PCC was in 1994, transformed into National College of Management and Development Studies before Mulungushi University came into being on December 31, 2007.
“The core values of national unity, patriotism and Zambian humanism that guided UNIP in the first three decades of Zambia’s independence were developed where Mulungushi University stands,” the 93-year-old former head of State said.
“I would dearly love to see Mulungushi University become the rock on which we can further build our “One Zambia, One Nation”.
Mulungushi University bestowed the honour on Dr Kaunda in recognition of his illustrious and laudable accomplishments.
The university’s deputy- vice chancellor Judith Lungu said Dr Kaunda deserves unwavering recognition and appreciation globally.
Dr Lungu said as a leader of the movement for self-determination in the territory of Northern Rhodesia, Dr Kaunda preached pacifist principles of non-violence and dialogue to his people.
In a citation before Mulungushi University chancellor Oliver Saasa bestowed the inaugural honour on him, Dr Lungu said through Dr Kaunda’s leadership, Zambia gained her independence in 1964 thus become a republic.
As a pan- Africanist, Dr Kaunda belonged to a rare league of visionaries. His towering figure in the movement to emancipate Africa and her people from colonial oppression and humiliation was noticeable.
Dr Kaunda, who ruled Zambia for 27 years as an international statesman, exhibited formidable diplomatic skills which were recognised when he was elected in 1970 and 1987 as chairman of the Organisation of African Unity (OAU).
In 1970, he was elected chairman of the Non Aligned Movement (NAM). He later served as chairman of the Frontline States (FLS) from 1985 to 1991.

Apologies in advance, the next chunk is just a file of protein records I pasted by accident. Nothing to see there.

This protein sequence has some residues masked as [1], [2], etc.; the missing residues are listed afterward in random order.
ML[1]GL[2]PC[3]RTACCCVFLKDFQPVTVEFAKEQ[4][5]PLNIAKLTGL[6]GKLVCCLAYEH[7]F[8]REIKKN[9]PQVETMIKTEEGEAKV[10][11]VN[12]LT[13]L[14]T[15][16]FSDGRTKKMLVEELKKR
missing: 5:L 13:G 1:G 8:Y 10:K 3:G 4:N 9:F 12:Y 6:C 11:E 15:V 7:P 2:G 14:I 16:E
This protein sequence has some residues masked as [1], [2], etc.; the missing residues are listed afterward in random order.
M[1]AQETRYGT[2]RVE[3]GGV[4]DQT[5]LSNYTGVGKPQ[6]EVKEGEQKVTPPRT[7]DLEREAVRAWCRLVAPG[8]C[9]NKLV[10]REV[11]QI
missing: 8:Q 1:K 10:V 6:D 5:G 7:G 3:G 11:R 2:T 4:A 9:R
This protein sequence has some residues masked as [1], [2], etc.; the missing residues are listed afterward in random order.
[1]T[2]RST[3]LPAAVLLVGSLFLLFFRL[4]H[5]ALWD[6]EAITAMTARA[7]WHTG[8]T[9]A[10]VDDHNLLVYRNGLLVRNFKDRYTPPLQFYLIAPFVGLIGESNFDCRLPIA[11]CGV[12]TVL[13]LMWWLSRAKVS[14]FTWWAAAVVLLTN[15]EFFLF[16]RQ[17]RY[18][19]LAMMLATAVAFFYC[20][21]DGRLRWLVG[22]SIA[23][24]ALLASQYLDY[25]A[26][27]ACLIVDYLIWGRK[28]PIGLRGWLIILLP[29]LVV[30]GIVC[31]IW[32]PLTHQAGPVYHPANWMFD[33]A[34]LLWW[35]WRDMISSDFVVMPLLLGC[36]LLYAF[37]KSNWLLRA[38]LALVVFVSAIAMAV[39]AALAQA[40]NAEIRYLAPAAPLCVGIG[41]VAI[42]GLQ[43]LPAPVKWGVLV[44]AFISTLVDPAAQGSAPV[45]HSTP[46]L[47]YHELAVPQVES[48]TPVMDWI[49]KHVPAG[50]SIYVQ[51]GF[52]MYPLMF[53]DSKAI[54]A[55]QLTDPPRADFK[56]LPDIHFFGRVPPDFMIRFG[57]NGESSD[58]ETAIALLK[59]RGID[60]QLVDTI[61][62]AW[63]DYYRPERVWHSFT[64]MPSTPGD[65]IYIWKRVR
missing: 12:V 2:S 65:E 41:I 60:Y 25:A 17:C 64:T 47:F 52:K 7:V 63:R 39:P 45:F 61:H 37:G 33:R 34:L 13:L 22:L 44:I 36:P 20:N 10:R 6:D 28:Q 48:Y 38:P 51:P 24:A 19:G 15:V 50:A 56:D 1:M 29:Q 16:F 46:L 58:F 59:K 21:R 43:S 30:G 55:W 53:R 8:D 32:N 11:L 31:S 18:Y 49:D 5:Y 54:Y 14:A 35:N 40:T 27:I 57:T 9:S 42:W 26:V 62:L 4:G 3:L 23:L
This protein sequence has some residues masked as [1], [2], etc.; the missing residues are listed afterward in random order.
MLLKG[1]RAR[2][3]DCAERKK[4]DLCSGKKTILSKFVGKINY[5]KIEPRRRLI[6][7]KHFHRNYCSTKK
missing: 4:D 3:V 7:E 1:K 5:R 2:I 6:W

Dr Kaunda was also involved in fighting apartheid in South Africa and played a role in the release of Nelson Mandela from prison.
Elsewhere and beyond Africa, Dr Kaunda mediated in the Kenya-Somalia border disputes in 1967, in Chad in 1987 to 1988, Western Sahara in 1977, Arab-Israel conflicts in 1970 to 1973 and during the Iran-Iraq conflict in 1979to 1989.
Dr Lungu said as the wind of change was blowing in Zambia, Dr Kaunda accepted change and when he lost election he handed power over to Fredrick Chiluba.
“By accepting the outcome of that landmark election, Dr Kaunda, you demonstrated a level of humility that remains rare on the African continent, and unknowingly set a standard for political leaders in Zambia and Africa,” she said.
Dr Lungu said Dr Kaunda demonstrated farsighted vision by establishing PCC (now Mulungushi University) as a centre to inculcate into middle and high level public servants normative values of national unity, patriotism, humanism so that they could work to bring to fruition a vision of a society of equals.
Minister of Higher Education Nkandu Luo, who lauded the bestowing of the inaugural laureate on Dr Kaunda, said the former President deserves the honour because he has an impeccable record of service to mankind.
“He is given this honour of Doctor of Philosophy Degree in Political Science because he has achieved,” Professor Luo said. “Even here, where we are, it’s part of his achievement.”